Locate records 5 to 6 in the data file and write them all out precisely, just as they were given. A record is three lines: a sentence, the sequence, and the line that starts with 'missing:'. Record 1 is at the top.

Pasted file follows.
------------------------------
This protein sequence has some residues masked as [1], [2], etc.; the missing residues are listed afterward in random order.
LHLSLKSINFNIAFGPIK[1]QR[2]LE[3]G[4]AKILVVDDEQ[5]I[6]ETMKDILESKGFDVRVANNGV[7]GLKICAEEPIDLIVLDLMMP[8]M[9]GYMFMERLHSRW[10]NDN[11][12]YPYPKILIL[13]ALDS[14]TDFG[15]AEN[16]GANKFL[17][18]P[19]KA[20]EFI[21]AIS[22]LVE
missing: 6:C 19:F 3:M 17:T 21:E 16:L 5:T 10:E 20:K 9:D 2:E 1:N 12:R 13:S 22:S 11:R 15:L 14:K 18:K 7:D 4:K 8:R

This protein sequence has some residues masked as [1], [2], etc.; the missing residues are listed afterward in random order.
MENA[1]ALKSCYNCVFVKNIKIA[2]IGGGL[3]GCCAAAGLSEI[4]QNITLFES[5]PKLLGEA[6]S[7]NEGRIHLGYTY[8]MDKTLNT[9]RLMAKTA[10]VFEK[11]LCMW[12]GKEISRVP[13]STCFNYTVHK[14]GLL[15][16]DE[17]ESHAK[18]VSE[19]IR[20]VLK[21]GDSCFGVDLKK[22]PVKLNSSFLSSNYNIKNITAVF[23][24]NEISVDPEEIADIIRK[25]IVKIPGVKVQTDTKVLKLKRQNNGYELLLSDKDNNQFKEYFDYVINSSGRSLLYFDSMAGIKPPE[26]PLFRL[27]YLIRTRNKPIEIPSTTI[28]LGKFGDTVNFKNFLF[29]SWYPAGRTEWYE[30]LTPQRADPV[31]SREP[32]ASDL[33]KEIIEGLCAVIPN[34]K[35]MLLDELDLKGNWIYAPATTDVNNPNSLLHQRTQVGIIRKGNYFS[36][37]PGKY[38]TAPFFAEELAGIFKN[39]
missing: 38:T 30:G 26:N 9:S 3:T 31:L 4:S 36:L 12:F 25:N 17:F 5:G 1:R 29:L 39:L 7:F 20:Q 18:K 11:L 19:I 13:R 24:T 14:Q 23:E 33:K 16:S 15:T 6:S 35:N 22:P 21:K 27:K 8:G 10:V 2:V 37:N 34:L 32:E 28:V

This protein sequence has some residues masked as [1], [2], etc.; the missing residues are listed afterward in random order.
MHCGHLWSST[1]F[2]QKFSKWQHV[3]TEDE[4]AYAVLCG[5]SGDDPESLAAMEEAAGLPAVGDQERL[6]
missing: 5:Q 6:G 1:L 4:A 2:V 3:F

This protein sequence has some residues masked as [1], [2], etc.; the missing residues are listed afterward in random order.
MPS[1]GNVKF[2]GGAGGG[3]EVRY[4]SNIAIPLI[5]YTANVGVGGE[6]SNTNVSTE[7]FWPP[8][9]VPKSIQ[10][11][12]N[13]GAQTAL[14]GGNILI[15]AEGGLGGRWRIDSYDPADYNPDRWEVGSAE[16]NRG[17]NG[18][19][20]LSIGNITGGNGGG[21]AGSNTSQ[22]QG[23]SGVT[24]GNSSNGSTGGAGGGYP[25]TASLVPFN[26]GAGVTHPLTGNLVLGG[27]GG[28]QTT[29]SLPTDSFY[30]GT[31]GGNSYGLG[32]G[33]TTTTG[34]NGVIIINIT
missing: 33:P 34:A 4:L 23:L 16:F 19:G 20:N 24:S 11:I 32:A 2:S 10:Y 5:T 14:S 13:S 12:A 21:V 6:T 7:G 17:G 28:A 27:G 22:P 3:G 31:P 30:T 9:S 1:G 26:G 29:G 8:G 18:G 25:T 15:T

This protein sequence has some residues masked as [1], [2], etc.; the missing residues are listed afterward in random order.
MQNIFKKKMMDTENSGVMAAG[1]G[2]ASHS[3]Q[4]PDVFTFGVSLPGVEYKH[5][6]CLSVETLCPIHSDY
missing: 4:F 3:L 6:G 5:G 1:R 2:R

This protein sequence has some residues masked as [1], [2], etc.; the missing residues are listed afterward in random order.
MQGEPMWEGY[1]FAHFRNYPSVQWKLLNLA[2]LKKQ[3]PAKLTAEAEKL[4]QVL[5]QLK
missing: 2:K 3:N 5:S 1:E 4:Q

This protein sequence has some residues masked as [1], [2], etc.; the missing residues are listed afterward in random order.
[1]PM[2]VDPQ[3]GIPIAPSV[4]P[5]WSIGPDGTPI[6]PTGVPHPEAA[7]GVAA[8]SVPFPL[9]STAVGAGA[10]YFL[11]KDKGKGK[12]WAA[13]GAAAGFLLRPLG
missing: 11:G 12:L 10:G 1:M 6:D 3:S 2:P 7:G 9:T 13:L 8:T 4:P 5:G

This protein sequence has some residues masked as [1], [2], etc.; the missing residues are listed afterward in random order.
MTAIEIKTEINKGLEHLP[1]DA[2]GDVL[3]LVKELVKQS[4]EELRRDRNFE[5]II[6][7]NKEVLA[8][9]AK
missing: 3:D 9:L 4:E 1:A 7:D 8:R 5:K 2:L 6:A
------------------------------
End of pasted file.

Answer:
This protein sequence has some residues masked as [1], [2], etc.; the missing residues are listed afterward in random order.
MQNIFKKKMMDTENSGVMAAG[1]G[2]ASHS[3]Q[4]PDVFTFGVSLPGVEYKH[5][6]CLSVETLCPIHSDY
missing: 4:F 3:L 6:G 5:G 1:R 2:R

This protein sequence has some residues masked as [1], [2], etc.; the missing residues are listed afterward in random order.
MQGEPMWEGY[1]FAHFRNYPSVQWKLLNLA[2]LKKQ[3]PAKLTAEAEKL[4]QVL[5]QLK
missing: 2:K 3:N 5:S 1:E 4:Q